Most adults are smart enough to see the difference between cartoons or jokes posted to Facebook, and the news. But we don’t necessarily know how to teach our children—we only recognize that difference because of a lifetime already spent being exposed to news reported correctly: stories containing multiple sources (and opposing views when applicable), supporting data, supplemental quotes from someone in a position to speak on the topic, and context explaining how this story is related to other ongoing issues in the community.
Today, young people are growing up without a print newspaper in their household for the first time since the 1700s. The news literacy once learned by watching parents’ reactions to the stories they read, and hearing their related conversations, at the breakfast table is no more. Today’s young people are becoming accustomed to a far lower standard of proof than their parents have; they’re most likely to click on links with pretty colors and salacious headlines, then later, they accuse the press of sensationalism.
Pandemic-related information is shared by an army of armchair experts without medical backgrounds, and hecklers manage to hijack just about any online discussion about city or county business by inserting an irrelevant comment on bike lanes. And it’s all supported by a battalion of people who don’t read the stories before commenting; pretty soon, the comment section becomes a junior high playground filled with bullies.
Elected officials take advantage of the situation even if they’re unaware of doing so. Consider the outpouring of strong opinions on social media when the Stevens Point Area Public School District announced it would require masks when the fall semester begins in September. Hundreds, if not thousands, spoke on both sides of the issue even though none could really affect any change.
Now, consider a recent move by the City Council to change the way it funds sidewalk construction and repair. The Council voted 10-1 on Aug. 16 to remove the status quo of special assessments on property owners, which is a guaranteed funding mechanism even if it’s a pain in the pocketbook for some. Under a change in policy that was approved last week, that cost will now be placed on the city’s tax levy and is subject to annual approval. That means future Councils will be responsible for prioritizing new sidewalks against updating equipment or software for city employees, fixing potholes, updating parks equipment, fixing the roof at the police department, or any number of other capital expenses.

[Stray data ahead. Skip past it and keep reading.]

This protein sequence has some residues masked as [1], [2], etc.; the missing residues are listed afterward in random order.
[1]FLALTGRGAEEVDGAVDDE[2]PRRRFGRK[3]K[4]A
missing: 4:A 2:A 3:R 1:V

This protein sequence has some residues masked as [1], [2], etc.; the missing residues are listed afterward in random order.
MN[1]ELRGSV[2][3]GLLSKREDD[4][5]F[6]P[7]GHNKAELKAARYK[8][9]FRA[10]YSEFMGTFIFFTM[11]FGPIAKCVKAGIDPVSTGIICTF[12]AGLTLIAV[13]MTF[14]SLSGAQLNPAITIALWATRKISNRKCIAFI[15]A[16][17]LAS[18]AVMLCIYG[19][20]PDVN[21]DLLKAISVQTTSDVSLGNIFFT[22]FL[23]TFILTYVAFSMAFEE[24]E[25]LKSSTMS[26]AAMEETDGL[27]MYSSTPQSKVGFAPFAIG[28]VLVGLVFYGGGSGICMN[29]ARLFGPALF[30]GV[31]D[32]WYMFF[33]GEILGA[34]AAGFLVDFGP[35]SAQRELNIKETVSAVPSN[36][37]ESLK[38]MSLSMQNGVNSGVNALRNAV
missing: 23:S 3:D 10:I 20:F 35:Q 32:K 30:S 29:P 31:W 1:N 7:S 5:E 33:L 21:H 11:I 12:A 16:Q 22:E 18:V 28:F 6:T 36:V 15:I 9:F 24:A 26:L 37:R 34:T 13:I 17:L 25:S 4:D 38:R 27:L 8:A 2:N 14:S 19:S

The latter topic, though far more within the control of the public, brought out very little comment, or emotion, on social media, and not a single member of the public spoke on the issue (though a member of a city committee did) before the Council voted.
But during my time at the Journal, it would have been recognized as a Page 1 story, and heads would have rolled had it been ignored by the editorial staff. The story would have had infographics and sidebar stories. Hell, they might have even created a special section for a Sunday edition simply because it dealt with raising property taxes in the city.
Sadly, the Metro Wire was the only publication to cover it. Even though we’ve got three print publications, two television stations within reach, and a number of web-based news outlets in our community, how many of them actually cover the local community?
A 2019 study by the Hussman School of Journalism and Media attempts to address the issue of a phenomenon called “news deserts,” defined by a community that is underserved, or not served at all, by a newspaper. The study focuses largely on the existence of print publications, though some industry organizations estimate as many as 10,000 independent news outlets have sprung into existence in the past few years, run by professional journalists who were let go by a print operation that could no longer afford their experience, knowledge, and training.
That’s how the Metro Wire, the Wausau Pilot & Review, the Racine County Eye, and countless other Wisconsin newsrooms have been born in the past few years. But the local news industry is in dire need of fresh blood—reporters who can continue the legacy of our reporting. Yet, the number of individuals interested in joining this profession is low, largely because there is no organized campaign to promote it in the same way other skilled trades are, and the rebirth of news literacy is something our community desperately needs.
But it’s only something the public can demand, so it’s all up to you.